For my birthday, my Washington sister-in-law gave me the book Writing Down the Bones. I suppose it sounds rather gruesome, but it isn’t. The idea is just to write. Sit down. put pen to paper, crayon to paper, hands to keyboard. Don’t worry about what it sounds like. I just read the chapter entitled “Writing is Not a McDonald’s Hamburger”. We writers want to shape it all, have it come out looking all recognizable and stuff. It simply isn’t like that. We can’t have it “made to order”. Sure, we can edit afterwards. But even then, our roles are limited. Let it come out, uncensored and wild.

This is where I have struggled in wring about Barb. I am having a tough time getting the words out in any coherent fashion. We were in Wisconsin for 3 services – a viewing, a funeral and the interment at a VA cemetery in Union Grove. One of the speakers at the funeral used the word “fierce” to describe her. I suppose it has negative connotations, but it fit her. She was fiercely loyal to her family. She stood up for her friends. She believed wholeheartedly in the power of the cross and in the United States itself; no half-measures for her. She was all in with every art project…though she did not finish them all, we discovered as we attempted to excavate her studio/craft room/lair.

I did okay at the viewing. Not a fan of them as a rule, but understand the necessity. All of my father-in-law’s siblings and spouses showed up, one from as far away as Florida. Some of the cousins came, too. That felt like a reunion. We caught up, laughing and talking and sharing stories. I suppose it was the Nazarene equivalent to a wake, minus the food and liquor.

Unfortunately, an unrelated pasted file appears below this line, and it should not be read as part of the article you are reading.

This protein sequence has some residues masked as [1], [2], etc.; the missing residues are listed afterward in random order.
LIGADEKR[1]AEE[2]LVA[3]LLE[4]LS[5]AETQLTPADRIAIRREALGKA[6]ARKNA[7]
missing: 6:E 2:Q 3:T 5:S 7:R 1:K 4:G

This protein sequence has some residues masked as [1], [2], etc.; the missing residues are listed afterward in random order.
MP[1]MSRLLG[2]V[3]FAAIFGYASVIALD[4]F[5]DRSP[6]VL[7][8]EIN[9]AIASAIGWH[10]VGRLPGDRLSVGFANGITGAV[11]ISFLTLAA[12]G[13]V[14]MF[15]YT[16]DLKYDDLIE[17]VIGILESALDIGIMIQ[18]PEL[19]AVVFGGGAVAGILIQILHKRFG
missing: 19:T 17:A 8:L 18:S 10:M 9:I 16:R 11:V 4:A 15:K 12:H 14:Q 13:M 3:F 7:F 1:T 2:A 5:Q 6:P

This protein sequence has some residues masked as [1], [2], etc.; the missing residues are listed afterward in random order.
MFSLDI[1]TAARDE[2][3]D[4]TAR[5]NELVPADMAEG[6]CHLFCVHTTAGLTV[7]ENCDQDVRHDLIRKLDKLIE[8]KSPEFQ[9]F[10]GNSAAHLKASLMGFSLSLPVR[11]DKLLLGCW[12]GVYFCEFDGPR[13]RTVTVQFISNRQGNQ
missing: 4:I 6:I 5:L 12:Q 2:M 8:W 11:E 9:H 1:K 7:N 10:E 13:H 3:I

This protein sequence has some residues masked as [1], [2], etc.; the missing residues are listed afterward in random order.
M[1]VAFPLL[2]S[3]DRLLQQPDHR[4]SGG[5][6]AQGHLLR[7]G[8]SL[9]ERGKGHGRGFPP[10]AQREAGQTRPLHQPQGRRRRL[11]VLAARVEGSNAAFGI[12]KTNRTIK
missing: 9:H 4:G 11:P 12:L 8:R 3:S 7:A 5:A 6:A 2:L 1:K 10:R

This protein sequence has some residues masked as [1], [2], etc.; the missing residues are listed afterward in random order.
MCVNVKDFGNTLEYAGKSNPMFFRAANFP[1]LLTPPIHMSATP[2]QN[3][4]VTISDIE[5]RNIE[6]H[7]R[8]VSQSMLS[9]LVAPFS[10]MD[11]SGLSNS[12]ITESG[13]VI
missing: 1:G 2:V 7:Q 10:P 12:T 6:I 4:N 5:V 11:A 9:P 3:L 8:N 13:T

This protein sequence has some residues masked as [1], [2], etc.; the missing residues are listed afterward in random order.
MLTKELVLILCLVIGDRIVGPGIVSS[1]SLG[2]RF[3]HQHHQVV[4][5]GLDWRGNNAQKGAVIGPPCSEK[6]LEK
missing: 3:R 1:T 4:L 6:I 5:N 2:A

The funeral was tougher. The songs reminded me of how Barb served the children in the church and community. She taught Sunday school, helped with VBS and supported missions. She and George were missionaries in Kenya for a year. Ruby and I cried together. Barb and Ruby had a special connection. Her creativity inspired Ruby. She encouraged Ruby to make things, draw and paint. She taught Ruby to use a sewing machine. The American Legion supplied a small cadre of soldiers, some old and young, one elderly gentleman bent almost double, another sporting a ponytail. They all proudly saluted the casket. We trooped outside for the 21-gun salute and “Taps”. I flashed back to my grandfather’s funeral, Col. Daniel Murray Cheston III. He was a West Point graduate who helped plan the amphibious invasion at Normandy. Back then,  we stood outside in the May air for the flag folding and everything. The officers folded the flag and presented it to my grandmother. “Your country thanks you for his service.” I also remembered Grandpa Giles’ Isham’s funeral, with similar honors.

The flag presentation for Barb happened at the VA cemetery. It rained that day, cooling things down slightly. The floor-to-ceiling windows at the front of the chapel revealed a moody sky. The very brief service in the chapel contained scripture readings by one of the pastors of the Nazarene church and the flag folding by a white-gloved officer and enlisted man, all sharp synchronized movements. Another 21-gun salute went on outside during the flag folding. And “Taps”.

Life isn’t “made to order”, though we dearly wish it was. We don’t get to choose the things that happen to us, because wouldn’t we choose better?! Less pain and sorrow, please. Despite some rough experiences during Barb’s brief stint in the Navy, she never stopped believing in the mission of the armed forces. She was proud of Zac’s decision to enter the Air Force and looked forward to his bootcamp graduation. She never lost faith in America’s military or her God. As we drove to her final resting place at Q-24, I considered what it means to press on, even when circumstances turn against you. She was fierce, and she will be fiercely missed.

I have fought the good fight, I have finished the race, and I have remained faithful. – 2 Timothy 4:7

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